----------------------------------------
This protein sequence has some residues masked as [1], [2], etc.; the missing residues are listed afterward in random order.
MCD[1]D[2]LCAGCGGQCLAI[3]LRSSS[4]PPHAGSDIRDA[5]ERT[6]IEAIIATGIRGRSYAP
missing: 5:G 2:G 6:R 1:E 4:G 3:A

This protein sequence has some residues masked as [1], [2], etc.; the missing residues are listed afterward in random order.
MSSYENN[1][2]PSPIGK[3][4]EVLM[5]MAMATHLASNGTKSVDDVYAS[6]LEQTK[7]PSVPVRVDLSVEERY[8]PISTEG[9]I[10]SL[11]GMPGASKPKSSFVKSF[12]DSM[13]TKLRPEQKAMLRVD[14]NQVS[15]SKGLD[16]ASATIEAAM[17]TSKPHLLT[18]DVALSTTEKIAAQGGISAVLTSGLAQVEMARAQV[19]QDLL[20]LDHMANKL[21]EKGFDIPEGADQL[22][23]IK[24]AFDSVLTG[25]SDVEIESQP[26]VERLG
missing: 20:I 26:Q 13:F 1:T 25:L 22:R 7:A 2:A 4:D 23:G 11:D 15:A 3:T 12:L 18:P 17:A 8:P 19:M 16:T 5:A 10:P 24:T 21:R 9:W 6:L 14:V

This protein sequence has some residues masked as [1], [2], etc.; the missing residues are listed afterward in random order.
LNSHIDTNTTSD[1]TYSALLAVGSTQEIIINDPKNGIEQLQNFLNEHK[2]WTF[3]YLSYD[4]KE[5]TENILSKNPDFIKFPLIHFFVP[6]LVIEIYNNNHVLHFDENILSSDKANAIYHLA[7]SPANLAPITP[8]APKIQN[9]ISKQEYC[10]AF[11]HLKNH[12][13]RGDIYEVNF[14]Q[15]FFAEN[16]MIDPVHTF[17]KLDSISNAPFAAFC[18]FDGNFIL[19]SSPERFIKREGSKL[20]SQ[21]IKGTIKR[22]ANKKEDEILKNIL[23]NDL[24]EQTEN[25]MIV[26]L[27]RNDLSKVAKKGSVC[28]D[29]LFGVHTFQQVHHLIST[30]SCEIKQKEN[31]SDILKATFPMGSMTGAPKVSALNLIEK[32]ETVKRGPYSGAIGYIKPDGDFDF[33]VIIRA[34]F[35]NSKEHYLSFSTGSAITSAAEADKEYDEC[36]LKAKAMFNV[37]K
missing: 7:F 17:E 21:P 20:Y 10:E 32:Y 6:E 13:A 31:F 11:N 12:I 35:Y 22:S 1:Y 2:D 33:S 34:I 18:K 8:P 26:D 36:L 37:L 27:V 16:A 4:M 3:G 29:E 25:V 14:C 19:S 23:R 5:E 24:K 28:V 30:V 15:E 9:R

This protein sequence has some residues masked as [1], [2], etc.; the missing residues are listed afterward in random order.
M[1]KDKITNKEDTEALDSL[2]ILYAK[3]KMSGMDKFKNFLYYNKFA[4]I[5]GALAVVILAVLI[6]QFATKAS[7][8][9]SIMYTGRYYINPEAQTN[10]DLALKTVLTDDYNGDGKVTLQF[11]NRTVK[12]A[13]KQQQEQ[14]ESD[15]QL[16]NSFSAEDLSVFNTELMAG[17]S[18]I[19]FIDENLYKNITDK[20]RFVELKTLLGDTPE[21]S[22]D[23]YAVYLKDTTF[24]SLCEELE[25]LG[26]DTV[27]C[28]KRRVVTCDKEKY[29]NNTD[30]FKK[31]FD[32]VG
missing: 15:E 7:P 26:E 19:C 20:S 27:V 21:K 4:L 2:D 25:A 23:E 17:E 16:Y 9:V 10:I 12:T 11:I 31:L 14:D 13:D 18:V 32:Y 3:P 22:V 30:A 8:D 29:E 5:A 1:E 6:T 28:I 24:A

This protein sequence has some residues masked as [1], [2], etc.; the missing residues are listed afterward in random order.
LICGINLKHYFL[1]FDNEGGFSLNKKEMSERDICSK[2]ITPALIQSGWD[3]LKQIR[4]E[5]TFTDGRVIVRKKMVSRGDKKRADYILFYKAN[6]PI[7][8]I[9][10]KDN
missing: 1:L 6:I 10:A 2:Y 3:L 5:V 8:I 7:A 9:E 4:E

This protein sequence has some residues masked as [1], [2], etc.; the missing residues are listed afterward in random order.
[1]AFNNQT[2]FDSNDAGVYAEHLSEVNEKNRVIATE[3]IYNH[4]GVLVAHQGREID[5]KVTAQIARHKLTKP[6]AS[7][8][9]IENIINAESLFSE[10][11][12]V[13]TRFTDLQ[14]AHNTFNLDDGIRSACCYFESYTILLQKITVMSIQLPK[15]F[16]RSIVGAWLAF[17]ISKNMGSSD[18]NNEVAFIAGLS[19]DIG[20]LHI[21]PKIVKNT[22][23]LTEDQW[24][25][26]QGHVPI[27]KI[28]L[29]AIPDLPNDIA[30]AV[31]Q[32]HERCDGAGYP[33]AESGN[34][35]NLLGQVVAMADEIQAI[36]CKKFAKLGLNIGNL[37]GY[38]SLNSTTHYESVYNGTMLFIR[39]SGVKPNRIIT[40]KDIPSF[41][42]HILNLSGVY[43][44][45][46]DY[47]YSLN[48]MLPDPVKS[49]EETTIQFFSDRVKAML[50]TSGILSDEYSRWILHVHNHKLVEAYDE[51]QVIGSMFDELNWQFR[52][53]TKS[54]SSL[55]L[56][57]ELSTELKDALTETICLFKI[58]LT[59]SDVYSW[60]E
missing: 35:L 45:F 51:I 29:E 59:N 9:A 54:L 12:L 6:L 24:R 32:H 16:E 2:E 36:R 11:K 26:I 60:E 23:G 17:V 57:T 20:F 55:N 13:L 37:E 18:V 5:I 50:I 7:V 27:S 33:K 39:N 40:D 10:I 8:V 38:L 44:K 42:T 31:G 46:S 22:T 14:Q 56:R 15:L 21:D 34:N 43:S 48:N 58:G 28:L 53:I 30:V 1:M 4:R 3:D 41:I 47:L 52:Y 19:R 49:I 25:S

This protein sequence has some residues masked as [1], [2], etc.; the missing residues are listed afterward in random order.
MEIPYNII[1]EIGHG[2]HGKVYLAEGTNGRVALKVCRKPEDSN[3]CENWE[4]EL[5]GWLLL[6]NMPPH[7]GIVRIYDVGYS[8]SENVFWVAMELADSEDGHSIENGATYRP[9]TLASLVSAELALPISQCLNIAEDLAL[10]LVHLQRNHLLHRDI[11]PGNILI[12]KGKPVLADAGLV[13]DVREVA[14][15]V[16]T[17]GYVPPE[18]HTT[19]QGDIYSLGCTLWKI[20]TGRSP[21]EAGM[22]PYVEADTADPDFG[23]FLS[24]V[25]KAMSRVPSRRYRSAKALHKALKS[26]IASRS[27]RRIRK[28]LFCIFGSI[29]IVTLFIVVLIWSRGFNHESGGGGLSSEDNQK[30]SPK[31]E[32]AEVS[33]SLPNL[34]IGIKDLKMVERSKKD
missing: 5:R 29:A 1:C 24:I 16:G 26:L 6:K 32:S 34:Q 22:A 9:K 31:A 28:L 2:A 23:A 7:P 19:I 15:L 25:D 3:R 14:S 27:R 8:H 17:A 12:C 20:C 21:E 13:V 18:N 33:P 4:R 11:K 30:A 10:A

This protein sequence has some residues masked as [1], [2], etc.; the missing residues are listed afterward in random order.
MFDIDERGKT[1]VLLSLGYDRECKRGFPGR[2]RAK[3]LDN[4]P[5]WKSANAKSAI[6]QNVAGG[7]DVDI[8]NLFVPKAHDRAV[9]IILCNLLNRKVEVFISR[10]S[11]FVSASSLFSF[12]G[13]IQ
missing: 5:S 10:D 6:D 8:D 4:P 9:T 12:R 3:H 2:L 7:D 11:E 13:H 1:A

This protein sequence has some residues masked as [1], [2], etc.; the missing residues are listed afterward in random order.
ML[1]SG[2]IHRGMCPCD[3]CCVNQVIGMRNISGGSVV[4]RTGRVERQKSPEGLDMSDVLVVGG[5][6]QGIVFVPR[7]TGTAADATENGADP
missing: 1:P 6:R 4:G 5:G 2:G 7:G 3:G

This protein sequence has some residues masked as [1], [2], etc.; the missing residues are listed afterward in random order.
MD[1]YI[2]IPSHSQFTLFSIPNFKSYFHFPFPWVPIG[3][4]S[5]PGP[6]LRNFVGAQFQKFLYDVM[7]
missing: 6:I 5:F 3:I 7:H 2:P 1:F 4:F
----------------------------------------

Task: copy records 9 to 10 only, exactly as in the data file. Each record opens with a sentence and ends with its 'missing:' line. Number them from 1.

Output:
This protein sequence has some residues masked as [1], [2], etc.; the missing residues are listed afterward in random order.
ML[1]SG[2]IHRGMCPCD[3]CCVNQVIGMRNISGGSVV[4]RTGRVERQKSPEGLDMSDVLVVGG[5][6]QGIVFVPR[7]TGTAADATENGADP
missing: 1:P 6:R 4:G 5:G 2:G 7:G 3:G

This protein sequence has some residues masked as [1], [2], etc.; the missing residues are listed afterward in random order.
MD[1]YI[2]IPSHSQFTLFSIPNFKSYFHFPFPWVPIG[3][4]S[5]PGP[6]LRNFVGAQFQKFLYDVM[7]
missing: 6:I 5:F 3:I 7:H 2:P 1:F 4:F